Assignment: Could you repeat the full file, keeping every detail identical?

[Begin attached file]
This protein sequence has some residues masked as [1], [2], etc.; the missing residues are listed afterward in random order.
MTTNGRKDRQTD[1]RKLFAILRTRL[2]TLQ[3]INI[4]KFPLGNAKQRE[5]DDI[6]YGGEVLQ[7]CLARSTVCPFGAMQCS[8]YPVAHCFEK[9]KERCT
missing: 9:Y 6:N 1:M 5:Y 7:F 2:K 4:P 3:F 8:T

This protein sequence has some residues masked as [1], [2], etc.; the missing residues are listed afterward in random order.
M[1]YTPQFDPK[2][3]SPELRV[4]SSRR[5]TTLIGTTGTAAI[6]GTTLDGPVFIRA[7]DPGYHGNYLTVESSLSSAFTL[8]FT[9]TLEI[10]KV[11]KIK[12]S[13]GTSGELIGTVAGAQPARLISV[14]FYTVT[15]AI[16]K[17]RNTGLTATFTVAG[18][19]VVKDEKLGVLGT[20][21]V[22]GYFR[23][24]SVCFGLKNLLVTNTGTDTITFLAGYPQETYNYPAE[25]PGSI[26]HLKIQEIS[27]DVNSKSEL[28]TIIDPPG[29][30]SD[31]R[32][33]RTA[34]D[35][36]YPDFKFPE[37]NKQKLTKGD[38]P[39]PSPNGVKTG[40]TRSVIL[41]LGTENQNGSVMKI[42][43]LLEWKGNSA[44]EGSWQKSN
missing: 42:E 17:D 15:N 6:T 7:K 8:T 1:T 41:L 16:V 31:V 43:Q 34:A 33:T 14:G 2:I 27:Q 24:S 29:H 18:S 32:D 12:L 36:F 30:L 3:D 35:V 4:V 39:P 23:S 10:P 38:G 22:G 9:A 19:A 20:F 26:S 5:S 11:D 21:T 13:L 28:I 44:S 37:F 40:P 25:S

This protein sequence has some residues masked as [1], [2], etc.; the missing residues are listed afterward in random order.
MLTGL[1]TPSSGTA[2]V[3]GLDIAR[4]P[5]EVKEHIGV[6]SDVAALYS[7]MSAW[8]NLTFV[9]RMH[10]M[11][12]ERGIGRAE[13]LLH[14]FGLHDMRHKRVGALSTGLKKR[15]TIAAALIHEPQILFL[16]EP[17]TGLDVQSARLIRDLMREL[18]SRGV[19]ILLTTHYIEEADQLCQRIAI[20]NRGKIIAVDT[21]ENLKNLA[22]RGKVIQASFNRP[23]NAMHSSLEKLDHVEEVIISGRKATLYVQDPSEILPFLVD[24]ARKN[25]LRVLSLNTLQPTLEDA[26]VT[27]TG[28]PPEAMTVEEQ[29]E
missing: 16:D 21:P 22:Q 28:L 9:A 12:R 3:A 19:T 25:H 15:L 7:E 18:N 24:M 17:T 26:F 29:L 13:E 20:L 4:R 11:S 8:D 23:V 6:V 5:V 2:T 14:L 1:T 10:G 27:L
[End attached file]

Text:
This protein sequence has some residues masked as [1], [2], etc.; the missing residues are listed afterward in random order.
MTTNGRKDRQTD[1]RKLFAILRTRL[2]TLQ[3]INI[4]KFPLGNAKQRE[5]DDI[6]YGGEVLQ[7]CLARSTVCPFGAMQCS[8]YPVAHCFEK[9]KERCT
missing: 9:Y 6:N 1:M 5:Y 7:F 2:K 4:P 3:F 8:T

This protein sequence has some residues masked as [1], [2], etc.; the missing residues are listed afterward in random order.
M[1]YTPQFDPK[2][3]SPELRV[4]SSRR[5]TTLIGTTGTAAI[6]GTTLDGPVFIRA[7]DPGYHGNYLTVESSLSSAFTL[8]FT[9]TLEI[10]KV[11]KIK[12]S[13]GTSGELIGTVAGAQPARLISV[14]FYTVT[15]AI[16]K[17]RNTGLTATFTVAG[18][19]VVKDEKLGVLGT[20][21]V[22]GYFR[23][24]SVCFGLKNLLVTNTGTDTITFLAGYPQETYNYPAE[25]PGSI[26]HLKIQEIS[27]DVNSKSEL[28]TIIDPPG[29][30]SD[31]R[32][33]RTA[34]D[35][36]YPDFKFPE[37]NKQKLTKGD[38]P[39]PSPNGVKTG[40]TRSVIL[41]LGTENQNGSVMKI[42][43]LLEWKGNSA[44]EGSWQKSN
missing: 42:E 17:D 15:N 6:T 7:K 8:T 1:T 41:L 16:V 31:V 43:Q 34:A 33:T 14:G 2:I 27:Q 24:S 29:H 18:S 32:D 12:L 36:F 30:L 3:D 35:V 4:V 39:P 23:S 10:P 38:G 22:G 9:A 19:A 20:F 26:S 5:S 11:D 21:T 13:L 28:I 44:S 37:F 40:P 25:S

This protein sequence has some residues masked as [1], [2], etc.; the missing residues are listed afterward in random order.
MLTGL[1]TPSSGTA[2]V[3]GLDIAR[4]P[5]EVKEHIGV[6]SDVAALYS[7]MSAW[8]NLTFV[9]RMH[10]M[11][12]ERGIGRAE[13]LLH[14]FGLHDMRHKRVGALSTGLKKR[15]TIAAALIHEPQILFL[16]EP[17]TGLDVQSARLIRDLMREL[18]SRGV[19]ILLTTHYIEEADQLCQRIAI[20]NRGKIIAVDT[21]ENLKNLA[22]RGKVIQASFNRP[23]NAMHSSLEKLDHVEEVIISGRKATLYVQDPSEILPFLVD[24]ARKN[25]LRVLSLNTLQPTLEDA[26]VT[27]TG[28]PPEAMTVEEQ[29]E
missing: 16:D 21:P 22:Q 28:L 9:A 12:R 3:A 19:T 25:H 15:L 7:E 18:N 24:M 17:T 26:F 29:L 13:E 20:L 4:R 11:S 8:D 23:V 6:V 5:V 2:T 14:L 1:T 10:G 27:L